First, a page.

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In the early morning we see dense mist and severe cold. but in the afternoon we...

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nathbadri | (Level 3) eNoter

Posted February 8, 2011 at 12:37 PM via web

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In the early morning we see dense mist and severe cold. but in the afternoon we witness excessive heat.  Why?

In the early morning we see dense mist and severe cold. but as the day progresses we witness excessive heat like summer.  Why do such changes happen? In southern parts of India, I witness such an anomoly. Does the mist have any impact over the earth?

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lynn30k | High School Teacher | (Level 3) Associate Educator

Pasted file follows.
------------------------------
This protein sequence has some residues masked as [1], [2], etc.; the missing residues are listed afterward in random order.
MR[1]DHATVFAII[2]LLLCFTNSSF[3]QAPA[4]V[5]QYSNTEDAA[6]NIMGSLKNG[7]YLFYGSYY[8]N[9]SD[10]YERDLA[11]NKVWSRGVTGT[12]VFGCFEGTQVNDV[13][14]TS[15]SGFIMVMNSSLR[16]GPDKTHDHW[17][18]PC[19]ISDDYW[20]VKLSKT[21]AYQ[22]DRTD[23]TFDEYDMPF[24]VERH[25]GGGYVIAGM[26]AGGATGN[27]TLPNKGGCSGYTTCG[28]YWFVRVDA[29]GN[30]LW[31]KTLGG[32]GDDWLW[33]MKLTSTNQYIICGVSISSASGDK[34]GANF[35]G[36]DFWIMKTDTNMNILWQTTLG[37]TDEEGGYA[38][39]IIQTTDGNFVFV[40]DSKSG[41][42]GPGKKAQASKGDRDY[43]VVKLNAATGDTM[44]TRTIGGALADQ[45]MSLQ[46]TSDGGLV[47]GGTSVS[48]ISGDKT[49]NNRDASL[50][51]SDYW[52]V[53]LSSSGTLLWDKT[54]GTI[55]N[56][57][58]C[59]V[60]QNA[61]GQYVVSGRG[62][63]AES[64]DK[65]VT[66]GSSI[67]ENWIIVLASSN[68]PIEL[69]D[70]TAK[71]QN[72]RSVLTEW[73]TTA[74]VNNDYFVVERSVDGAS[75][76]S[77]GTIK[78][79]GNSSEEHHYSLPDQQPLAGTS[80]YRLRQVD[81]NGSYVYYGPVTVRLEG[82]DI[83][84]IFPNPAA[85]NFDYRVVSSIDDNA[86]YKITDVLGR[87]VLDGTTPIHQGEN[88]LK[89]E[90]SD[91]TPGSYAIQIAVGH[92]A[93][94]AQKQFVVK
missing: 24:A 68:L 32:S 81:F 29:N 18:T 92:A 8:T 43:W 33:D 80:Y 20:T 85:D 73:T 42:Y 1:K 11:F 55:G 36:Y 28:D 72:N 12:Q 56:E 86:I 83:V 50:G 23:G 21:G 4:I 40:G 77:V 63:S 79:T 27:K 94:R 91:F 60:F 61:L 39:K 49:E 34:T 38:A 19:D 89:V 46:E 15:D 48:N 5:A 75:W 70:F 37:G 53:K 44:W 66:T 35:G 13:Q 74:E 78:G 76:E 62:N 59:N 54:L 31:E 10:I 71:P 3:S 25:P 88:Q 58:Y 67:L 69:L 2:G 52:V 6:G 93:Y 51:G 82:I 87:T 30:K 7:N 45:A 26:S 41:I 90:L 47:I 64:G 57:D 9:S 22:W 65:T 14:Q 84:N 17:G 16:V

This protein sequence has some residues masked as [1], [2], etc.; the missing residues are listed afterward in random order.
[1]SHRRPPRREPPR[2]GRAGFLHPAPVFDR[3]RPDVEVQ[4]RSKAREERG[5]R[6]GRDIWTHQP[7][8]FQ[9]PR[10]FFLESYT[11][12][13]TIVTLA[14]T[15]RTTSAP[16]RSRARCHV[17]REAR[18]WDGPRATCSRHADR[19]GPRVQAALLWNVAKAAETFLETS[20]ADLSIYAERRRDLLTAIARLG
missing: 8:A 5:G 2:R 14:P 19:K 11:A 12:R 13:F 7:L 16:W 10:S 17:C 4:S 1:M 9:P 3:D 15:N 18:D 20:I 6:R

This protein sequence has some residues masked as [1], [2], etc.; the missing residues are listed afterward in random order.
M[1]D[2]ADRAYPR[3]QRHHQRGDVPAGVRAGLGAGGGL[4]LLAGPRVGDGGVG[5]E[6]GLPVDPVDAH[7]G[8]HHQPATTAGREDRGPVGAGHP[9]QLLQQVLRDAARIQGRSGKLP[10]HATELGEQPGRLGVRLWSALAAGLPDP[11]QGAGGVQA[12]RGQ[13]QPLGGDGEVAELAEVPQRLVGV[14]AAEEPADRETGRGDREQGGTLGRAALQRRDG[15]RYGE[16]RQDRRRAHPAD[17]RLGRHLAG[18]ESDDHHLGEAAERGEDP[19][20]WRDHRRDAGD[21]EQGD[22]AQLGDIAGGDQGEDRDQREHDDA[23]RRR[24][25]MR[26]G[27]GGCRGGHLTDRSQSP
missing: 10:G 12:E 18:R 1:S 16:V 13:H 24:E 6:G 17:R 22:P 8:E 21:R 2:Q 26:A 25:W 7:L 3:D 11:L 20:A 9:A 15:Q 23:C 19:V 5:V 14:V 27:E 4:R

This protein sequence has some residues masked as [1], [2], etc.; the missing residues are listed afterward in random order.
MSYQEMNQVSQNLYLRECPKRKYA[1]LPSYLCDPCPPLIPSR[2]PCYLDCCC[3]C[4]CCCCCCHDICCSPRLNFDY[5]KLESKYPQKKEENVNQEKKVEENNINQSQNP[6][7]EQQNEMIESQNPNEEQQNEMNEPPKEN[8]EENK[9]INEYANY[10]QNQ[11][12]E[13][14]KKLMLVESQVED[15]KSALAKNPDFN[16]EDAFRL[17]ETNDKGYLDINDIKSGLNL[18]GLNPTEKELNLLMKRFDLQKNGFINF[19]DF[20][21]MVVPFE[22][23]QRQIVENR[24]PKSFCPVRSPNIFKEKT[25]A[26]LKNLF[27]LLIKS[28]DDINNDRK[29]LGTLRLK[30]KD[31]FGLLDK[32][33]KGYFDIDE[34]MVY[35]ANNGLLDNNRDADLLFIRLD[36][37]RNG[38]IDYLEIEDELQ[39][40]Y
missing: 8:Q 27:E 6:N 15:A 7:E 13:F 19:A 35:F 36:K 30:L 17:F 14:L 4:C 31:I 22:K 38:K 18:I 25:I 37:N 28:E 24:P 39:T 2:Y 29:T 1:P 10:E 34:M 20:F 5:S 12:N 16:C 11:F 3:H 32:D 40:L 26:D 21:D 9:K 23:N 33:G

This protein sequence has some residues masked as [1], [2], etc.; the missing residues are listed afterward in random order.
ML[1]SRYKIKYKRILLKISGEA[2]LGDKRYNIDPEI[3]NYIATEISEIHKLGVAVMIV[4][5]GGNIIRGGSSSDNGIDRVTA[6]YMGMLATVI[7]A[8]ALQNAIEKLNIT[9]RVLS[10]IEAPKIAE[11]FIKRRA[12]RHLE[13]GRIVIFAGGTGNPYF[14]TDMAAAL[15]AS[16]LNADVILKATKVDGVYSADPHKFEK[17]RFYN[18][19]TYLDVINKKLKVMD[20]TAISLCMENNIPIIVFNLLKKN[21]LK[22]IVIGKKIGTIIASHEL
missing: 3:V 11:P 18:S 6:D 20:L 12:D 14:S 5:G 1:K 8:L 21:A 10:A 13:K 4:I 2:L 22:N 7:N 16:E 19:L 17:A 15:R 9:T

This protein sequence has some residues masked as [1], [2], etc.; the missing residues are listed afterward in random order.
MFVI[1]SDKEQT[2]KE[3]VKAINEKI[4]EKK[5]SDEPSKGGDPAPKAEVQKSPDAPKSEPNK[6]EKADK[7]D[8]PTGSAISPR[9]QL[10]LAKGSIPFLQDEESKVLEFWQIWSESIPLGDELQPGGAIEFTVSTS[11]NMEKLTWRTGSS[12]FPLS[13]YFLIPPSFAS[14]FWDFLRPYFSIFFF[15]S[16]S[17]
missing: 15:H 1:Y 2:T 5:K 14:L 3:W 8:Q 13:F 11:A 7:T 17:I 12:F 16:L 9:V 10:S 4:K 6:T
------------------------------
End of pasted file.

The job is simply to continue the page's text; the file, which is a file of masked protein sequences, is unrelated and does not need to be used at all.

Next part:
Posted February 12, 2011 at 12:31 AM (Answer #1)

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Are you near the ocean? I used to see this effect when I lived in Central California. The weather changed quickly and dramatically. This happened because right off-shore in the Monterey area, there is a very deep ocean trench. The ocean is already cold there, and the deeper it is, the colder it is. There is a low mountain range right at the coast in this area, and the Salinas valley is quite hot. When the heat from the valley hit the cold ocean water, fog/mist formed. Sometimes the fog stayed off-shore, and you could see it from land; it would be sunny and hot at the beach, but the fog could be seen, several miles out. Frequently, though, especially in the mornings, the fog came all the way in and covered the land, up until it hit the mountains. The temperature varied greatly between the foggy areas, where the sun wasn't out, and the sunny areas, which got the full blast of sunshine.

As we change our environment, the fog/mist may be affected; long-term effects are unclear. I've attached a link about this.

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